Thursday, June 04, 2009

Gotham - Not the hometown of Batman

ABL (Acuity Brands Lighting) just announced they've made their Gotham line available in Revit form. It has been over year now since CDV Systems sent me to visit them to talk about making Revit content and its great to see them persevering and expanding the products they are making available! Keep it up!!


Jason Grant said...

What was your thought about using sketchup information in Revit families since at least their Lithonia models seem to not be native Revit? With the amound of data that gets pushed into our hospital and lab projects I have a hard time trusting something that was not native Revit.

Steve said...

Hi Jason,

I haven't looked at all their content so I didn't know that there is some with SU content. Surprise!

But then we didn't actually create content when I worked with them it was a "front end" planning session. They've "taken the ball" and run with it earnestly.

I do know that they are a company with many products and their acquisition came about at different times. This means that one product line may be in Inventor while another is in AutoCAD...yet another in another. It makes their process all that more difficult to manage.

If memory serves we made a few priorities for content initially; physically correct size, factually correct data, connectors for RME and enough "representation" to distinguish it from another fixture type.

A stretch goal was to get great model/rendered appearance as opposed to the providing the correct lighting cast into the model.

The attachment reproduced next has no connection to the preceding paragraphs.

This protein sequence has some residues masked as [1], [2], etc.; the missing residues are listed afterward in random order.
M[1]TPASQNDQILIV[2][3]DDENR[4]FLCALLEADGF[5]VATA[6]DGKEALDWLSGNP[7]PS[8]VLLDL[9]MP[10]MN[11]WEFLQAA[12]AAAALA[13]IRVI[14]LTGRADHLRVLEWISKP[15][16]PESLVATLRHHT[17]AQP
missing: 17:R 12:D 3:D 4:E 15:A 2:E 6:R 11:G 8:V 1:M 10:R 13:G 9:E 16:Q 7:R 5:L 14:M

How including a SU based representation fits those goals I really can't speak for them other than to assume it was expedient to do so. Perhaps it allows them to also provide a SU version for that application and not rework as much?

For their rationale I suggest you post a comment or questions at their blog. I'm confident that they'll share their perspective on it.

Tim Hogan said...

Hello, Jason.

I'm responsible for the models from Acuity Brands. Steve is right about us trying to balance competing criteria and to support multiple applications (including the next version of Visual Lighing Software, which will include rendering).

So, Sketchup was a good solution that allowed us to balance some of the needs.

In most cases, we think our products seem to work well as embedded embedded objects. That is, a 2x4 troffer or 8-inch downlight is not highly variable in appearance when considered in the context of the entire space. However, in some cases (for example, Peerless suspended systems), the parametric nature of native files would be much better.

At any rate, I'd like to hear from you and others about how our models can be better. You can reach me at

I've visited with lots of customers around the country and I'd be glad to come up to Boston to see how you guys are changing the world of architecture and design.